Tag Archives: directional RNA-seq

Benefits of Paired-end Directional RNA-seq

The most frequently asked questions for my poster presentation at ASM general meeting was the benefits of PE directional RNA-seq over single-end and/or non-directional sequencing. 

PE sequencing has the following advantages over SE:

1) Better mapping results.

With PE reads, you know roughly the range of the distance of two reads. This may help you when you map the reads back to a reference genome. For example, with splicing junction events, two exons maybe joined together. If mate 1 and mate 2 are mapped to a genome with 1kb between them, while you expect the distance between them in the transcript is only about 500bp at maximum, then one intron around 500 bp may be moved. You don’t get such information from SE. Similarly, PE may also solve some non-uniq (secondary) mapping problem, if one of the mates come from a repetitive region and another comes from a non-repetitive region.

2) Improved directional sequencing accuracy

Because PE reads point to opposite directions, we can extract all the read pairs of opposite directions to get better confidence in directional RNA-seq. If, for example, you have some read pairs that point to the same direction, then you can ignore those reads for directional information extraction. With SE, you jut cannot tell when there is such a sequencing error.

Directional RNA-seq— Part 2: Explore SAM flags using samtools

In Directional RNA-seq— Part 1: SAM file flags I showed you what flags in SAM file are important for directional RNA-seq analysis. In this blog, I will show you how to identify flags from SAM file using samtools.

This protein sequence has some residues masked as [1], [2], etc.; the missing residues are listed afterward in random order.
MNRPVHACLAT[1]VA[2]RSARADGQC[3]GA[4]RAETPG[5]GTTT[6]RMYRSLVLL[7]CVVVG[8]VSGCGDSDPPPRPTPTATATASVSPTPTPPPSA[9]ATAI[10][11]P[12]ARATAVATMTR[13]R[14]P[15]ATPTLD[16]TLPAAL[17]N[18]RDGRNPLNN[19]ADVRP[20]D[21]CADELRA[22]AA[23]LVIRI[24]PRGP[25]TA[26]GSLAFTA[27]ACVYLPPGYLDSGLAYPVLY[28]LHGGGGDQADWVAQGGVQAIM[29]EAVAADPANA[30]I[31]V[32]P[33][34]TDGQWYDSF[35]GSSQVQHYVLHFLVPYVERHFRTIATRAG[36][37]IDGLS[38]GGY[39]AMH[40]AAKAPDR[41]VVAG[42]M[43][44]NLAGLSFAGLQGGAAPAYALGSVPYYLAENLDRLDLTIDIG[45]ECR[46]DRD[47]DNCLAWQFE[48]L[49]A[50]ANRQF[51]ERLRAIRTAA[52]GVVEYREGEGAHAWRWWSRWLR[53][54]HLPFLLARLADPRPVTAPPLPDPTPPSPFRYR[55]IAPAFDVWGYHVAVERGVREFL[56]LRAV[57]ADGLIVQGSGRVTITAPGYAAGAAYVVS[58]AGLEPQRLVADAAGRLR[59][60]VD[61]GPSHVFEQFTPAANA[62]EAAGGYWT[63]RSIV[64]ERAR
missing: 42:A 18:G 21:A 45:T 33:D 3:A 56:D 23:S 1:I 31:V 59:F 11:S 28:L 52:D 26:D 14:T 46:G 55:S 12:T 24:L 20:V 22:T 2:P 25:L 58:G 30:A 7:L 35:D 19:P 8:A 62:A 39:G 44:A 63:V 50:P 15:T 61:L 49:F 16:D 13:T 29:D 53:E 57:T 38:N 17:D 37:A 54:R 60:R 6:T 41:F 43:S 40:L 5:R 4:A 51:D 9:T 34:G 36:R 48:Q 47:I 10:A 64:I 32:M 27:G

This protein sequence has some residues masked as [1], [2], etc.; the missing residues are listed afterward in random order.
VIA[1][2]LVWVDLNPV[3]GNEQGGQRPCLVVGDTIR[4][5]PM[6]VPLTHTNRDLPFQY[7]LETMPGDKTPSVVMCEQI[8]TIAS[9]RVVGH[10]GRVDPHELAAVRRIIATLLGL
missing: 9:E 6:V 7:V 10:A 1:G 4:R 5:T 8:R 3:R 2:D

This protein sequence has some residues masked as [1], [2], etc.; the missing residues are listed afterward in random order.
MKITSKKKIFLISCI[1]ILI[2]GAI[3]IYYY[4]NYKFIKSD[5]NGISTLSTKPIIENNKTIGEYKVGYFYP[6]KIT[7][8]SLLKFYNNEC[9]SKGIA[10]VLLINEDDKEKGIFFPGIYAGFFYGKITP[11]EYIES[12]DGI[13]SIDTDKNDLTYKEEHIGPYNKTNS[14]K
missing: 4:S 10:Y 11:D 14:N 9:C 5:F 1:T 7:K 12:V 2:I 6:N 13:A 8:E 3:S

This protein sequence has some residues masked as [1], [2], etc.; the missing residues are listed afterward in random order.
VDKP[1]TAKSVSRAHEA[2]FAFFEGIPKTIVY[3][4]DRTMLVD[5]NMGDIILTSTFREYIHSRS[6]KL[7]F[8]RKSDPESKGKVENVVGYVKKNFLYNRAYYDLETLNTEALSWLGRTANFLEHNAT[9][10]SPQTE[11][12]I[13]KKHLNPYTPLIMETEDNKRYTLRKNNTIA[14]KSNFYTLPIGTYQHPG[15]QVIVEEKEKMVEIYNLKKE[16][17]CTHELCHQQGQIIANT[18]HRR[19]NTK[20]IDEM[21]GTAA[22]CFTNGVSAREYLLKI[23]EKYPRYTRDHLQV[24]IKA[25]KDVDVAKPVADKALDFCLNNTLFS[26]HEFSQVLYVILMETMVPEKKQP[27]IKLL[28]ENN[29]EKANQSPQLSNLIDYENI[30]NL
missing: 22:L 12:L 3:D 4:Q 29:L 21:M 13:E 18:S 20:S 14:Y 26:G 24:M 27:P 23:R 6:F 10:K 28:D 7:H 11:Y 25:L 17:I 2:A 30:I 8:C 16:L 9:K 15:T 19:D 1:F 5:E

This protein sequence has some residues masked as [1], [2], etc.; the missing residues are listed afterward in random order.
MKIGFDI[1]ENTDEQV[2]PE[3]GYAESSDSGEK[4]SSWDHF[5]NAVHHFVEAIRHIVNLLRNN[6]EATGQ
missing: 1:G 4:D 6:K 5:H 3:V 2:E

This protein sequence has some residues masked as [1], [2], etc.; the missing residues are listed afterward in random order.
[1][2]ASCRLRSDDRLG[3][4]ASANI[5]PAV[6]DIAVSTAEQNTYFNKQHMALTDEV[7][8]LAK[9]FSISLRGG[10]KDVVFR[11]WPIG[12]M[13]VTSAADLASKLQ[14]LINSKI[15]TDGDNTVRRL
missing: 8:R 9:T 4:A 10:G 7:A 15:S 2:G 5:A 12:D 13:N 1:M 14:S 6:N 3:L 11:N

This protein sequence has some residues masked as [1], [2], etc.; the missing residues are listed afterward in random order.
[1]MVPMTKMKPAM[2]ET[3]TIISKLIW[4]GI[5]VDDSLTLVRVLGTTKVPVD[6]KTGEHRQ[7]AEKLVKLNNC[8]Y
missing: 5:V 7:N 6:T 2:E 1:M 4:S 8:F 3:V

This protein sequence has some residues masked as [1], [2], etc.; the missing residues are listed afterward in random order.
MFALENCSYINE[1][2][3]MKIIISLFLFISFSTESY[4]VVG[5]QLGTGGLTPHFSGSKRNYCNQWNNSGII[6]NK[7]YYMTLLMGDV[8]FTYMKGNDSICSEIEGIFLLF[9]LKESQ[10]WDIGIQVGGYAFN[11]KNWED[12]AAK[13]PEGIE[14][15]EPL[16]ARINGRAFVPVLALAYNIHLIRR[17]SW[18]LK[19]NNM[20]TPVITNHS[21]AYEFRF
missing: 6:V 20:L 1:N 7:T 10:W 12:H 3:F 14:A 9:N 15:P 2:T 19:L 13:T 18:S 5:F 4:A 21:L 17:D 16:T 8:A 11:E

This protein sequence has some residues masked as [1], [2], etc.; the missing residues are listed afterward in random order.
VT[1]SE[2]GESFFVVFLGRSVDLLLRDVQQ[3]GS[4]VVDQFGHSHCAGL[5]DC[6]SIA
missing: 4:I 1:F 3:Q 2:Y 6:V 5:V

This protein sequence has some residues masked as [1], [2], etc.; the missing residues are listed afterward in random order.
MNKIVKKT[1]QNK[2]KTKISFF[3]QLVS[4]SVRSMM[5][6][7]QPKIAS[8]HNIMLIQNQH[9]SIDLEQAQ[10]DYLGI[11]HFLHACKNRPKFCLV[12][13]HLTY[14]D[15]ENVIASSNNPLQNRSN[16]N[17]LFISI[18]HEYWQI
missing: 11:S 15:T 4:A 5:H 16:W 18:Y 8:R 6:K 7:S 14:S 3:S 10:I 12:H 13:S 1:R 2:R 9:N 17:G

We will start with how to view a BAM file. BAM file is binary equivalent of SAM file. Compared to the text-based SAM file, BAM file is smaller, can be sorted, and indexed for fast access.

The following command uses the view tool in samtools to show two sam records:

$ samtools view my_sorted.bam |head -2

HISEQ:166:D1M8RACXX:5:1102:6585:48925	99	myref	1	1101M	=	5	105	GTGTAACGAACGGTGCAATAGTGATCCACACCCAACGCCTGAAATCAGATCCAGGGGGTAATCTGCTCTCCTGATTCAGGAGAGTTTATGGTCACTTTTNN	@?@DDEFA;DHFH+AFEEEHIDE>F<*?1?FF@GH=DAFGGIGGEGGEHGAA@7D6:?3;C@@C@@CD@:>A:AC5;AA((8<+++(:A>:@C>CCC####	AS:i:-2	XS:i:-2	XN:i:0	XM:i:2	XO:i:0	XG:i:0	NM:i:2	MD:Z:99G0A0	YS:i:0	YT:Z:CP
HISEQ:166:D1M8RACXX:5:2207:3731:104462	99	myref	1	1101M	=	4	104	GTGTAACGAACGGTGCAATAGTGATCCACACCCAACGCCTGAAATCAGATCCAGGGGGTAATCTGCTCTCCTGATTCAGGAGAGTTTATGGTCACTTTTNN	@CCDDFADFDHHD<CFGGHHCBHHDHGE>GHIHIIGAHGGGIIIIG=FHDE@DHEDHFCBCCDCDCCCCCCCCCCCDC:>C?8<+:>CC>:>4:ACC>AC?	AS:i:-2	XS:i:-2	XN:i:0	XM:i:2	XO:i:0	XG:i:0	NM:i:2	MD:Z:99G0A0	YS:i:-4	YT:Z:CP

In each sam record there are a few columns separated by tabs. The first column is the read id, which tells you from which location in the flow cell a read is generated. The second column is the SAM flags that we are focusing on. Here, both reads show 99, which indicates these two reads were mate 1s and the template transcript has an orientation that goes from 5′->3′.

To get all the mapped reads come from the 5′->3′ template transcript, we can use the following command:

$ samtools view my_sorted.bam |awk '{if ($2==99||$2=147) print $1, $2}'

We can also use the the filtering option in samtools:

$ samtools view -f 99  EHC_9_D1M8RACXX_GCCAAT_L005__yp_sorted.bam